There is smoke without fire
Smoking oak produces no smoke. When smoking oak, tannic acid in the wood reacts with ammonia vapour. This reaction causes the tannic acid to vanish from the wood, resulting in discolouration. The speed and intensity of smoking is largely determined by the ambient temperature, relative humidity, moisture content of the surface of the oak and the strength of the ammonia composition used. The intensity of smoking will be higher with hot and humid air, and with a higher ammonia percentage in the ammonia vapour. The wood is fully smoked, so you will always keep the dark wood, even after sanding and re-oiling. After smoking, the wood should be kept dry at room temperature.
Once tannic acid comes into contact with oak, the wood turns a greyish colour. If the wood is then treated with an oil, a warm, honey-brown to deep-black colour is created. Smoking wood is a natural process, so colour di erences can easily occur. It is di cult to estimate in advance which plank will be lighter or darker as a result of the smoking process. Otherwise, you would have to measure the tannin content of each plank in advance. Not only can colour di erences arise between di erent planks, colour di erences can also occur within a plank. Knots in the wood formed by nature will also remain visible in the surface. Nature remains visible in the surface, enhancing the character of the wood.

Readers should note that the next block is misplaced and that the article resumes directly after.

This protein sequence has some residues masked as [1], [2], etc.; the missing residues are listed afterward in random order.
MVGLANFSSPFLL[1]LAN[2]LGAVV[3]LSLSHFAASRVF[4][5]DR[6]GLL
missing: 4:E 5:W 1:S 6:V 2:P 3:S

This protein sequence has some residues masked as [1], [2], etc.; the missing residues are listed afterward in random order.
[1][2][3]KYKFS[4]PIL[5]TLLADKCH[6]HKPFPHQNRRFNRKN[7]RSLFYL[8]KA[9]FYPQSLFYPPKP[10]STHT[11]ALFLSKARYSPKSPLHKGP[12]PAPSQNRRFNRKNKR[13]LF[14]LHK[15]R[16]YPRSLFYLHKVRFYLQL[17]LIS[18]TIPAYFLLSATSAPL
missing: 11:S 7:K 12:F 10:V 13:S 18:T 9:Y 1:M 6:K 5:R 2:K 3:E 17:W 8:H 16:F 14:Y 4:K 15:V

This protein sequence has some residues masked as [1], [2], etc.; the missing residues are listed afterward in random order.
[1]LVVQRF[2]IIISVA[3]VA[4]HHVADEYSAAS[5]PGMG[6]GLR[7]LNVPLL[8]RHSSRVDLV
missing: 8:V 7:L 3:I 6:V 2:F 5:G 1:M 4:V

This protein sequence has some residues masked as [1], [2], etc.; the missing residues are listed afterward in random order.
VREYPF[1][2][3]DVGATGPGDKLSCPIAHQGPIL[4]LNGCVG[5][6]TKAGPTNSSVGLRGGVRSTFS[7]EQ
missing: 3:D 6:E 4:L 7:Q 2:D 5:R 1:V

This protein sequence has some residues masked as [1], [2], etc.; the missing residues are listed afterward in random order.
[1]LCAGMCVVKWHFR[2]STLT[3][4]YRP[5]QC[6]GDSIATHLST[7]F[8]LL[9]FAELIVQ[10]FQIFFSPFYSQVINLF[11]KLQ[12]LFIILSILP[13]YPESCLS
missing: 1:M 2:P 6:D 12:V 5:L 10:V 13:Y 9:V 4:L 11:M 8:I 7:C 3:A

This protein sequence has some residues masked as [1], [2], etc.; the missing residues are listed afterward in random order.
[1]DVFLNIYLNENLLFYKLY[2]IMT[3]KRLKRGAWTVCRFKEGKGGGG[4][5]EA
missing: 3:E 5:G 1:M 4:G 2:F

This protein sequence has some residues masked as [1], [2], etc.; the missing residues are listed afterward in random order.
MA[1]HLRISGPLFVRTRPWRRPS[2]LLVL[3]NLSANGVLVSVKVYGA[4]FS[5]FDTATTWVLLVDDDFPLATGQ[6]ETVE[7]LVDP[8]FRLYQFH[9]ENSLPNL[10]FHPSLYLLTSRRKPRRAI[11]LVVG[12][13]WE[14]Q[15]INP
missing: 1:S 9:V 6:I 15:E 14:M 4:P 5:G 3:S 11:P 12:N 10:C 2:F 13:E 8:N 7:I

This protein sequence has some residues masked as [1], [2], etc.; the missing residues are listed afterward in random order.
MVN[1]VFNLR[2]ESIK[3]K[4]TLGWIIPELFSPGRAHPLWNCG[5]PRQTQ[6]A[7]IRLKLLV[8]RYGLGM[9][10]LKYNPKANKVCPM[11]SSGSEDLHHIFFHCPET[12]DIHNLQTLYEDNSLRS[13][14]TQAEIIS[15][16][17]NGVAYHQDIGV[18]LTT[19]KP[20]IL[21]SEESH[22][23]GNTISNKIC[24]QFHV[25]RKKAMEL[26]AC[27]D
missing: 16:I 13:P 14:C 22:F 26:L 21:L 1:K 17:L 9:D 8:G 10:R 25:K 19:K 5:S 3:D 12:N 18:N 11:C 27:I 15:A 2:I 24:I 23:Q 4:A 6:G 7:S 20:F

Smoking is not possible with every type of wood, as certain types of wood do not contain tannin. Due to its tannic acid content, Oak is one of the few types of wood that can be smoked. However, a di erence also exists even among oak varieties. For example French or European oak is extremely easy to smoke, but American oak contains too little tannic acid for the process.
FACTS & FIGURES
- The wood grain is given extra emphasis by the smoking process
- The structure of each individual plank is highlighted
- There are no harmful traces of ammonia fumes left
- Smoking always makes the wood darker